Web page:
U.S. Army to Oppose NHL Franchise’s Trademark Registration

The expansion Las Vegas Golden Knights are doing very, very well—they might just be the greatest expansion team in the history of North American sports. But behind the scenes, the new hockey team, and first pro franchise to set up shop in Las Vegas, is caught in a bit of a legal tussle: The United States Army is filing a formal “opposition” to the team’s trademark registration application.

Oppositions are adversarial administrative proceedings—a bit like mini trials—heard before the Trademark Trial and Appeal Board (TTAB),[1] which adjudicates a variety of trademark proceedings at the Patent and Trademark Office (PTO).[2] The U.S. Army is asking the TTAB to prevent the NHL franchise from registering “Las Vegas Golden Knights” and “Vegas Golden Knights” as trademarks for a professional hockey team.

In a January 10 filing, the Army argues, among other things, that use of the words “Las Vegas Golden Knights” for live sporting events is likely to confuse consumers between the source of the hockey franchise and the U.S. Army competitive parachute team, also called the Golden Knights. “If applicant is allowed to register exclusive rights in Vegas Golden Knights . . . the public is likely to be confused as to whether the U.S. government or the applicants controls the quality and nature of the services or endorses or sponsors applicant’s services,” the Army wrote in its notice.

The Army is also arguing that the Las Vegas Golden Knights proposed trademark “dilutes” the U.S. Army brand and “creates a false impression of endorsement or association” between the U.S. Army and the hockey franchise. The Army filing also points out similar styling and colors as potential sources of confusion, dilution, and false impression.

The Army does not have a registration for its claimed mark, but the Army still has a right to argue its Parachute Team “Golden Knights” name has all the elements of a trademark, and therefore is entitled to legal protection.[3]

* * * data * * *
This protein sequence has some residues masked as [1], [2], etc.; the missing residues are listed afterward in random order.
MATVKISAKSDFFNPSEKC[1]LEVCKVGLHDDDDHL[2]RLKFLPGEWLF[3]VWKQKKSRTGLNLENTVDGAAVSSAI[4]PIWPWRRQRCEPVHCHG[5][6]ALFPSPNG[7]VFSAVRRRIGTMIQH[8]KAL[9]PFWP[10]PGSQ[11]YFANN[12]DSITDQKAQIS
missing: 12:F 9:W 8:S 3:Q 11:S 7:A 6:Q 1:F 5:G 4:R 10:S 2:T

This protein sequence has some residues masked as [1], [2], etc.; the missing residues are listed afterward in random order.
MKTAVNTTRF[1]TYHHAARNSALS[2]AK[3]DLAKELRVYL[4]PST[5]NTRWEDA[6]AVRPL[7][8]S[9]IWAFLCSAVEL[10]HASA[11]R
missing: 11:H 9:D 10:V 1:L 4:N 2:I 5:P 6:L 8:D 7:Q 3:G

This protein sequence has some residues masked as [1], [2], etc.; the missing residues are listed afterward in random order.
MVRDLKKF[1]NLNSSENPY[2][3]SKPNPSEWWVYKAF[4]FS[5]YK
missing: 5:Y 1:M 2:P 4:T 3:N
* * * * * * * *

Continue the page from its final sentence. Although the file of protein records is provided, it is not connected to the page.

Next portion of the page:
If the Army prevails in opposing the “Las Vegas Golden Knights” and “Vegas Golden Knights” marks, the franchise could face potential lawsuits from the Army if it continues to use the name. The franchise could choose to change its name or negotiate a settlement with the Army.

This is not the first time the young NHL franchise has faced trademark trouble. In late 2016, the PTO rejected “Las Vegas Golden Knights” trademark registration for t-shirts, hats, and other merchandise, due to high likelihood of confusion with the preexisting College of Saint Rose Golden Knights trademark. That application is still working itself through appeals and related procedures.

(The University of Central Florida also formerly held a trademark registration for “Golden Knights,” but those registrations are now canceled. UCF teams are now known simply as “Knights.”)

TTAB oppositions can take around one year to complete, so we shall wait and see what happens!

–Andrew Levitt

[1] See 15 U.S.C. §§ 1063, 1071; See also T.B.M.P. § 102.02.

[2] Oppositions involve a complaint (known as a notice), an answer, a brief discovery period, motions for summary judgment—all the characteristics of a trial, but relatively accelerated and applying less formal rules. The most dramatic difference between an opposition and an Article III trial is that in an opposition there is no right to a live in-person trial. Instead, the parties present testimony and evidence remotely during designated “testimony periods” and the TTAB decides the case based on a written record.

[3] 15 U.S.C. § 1125(a).

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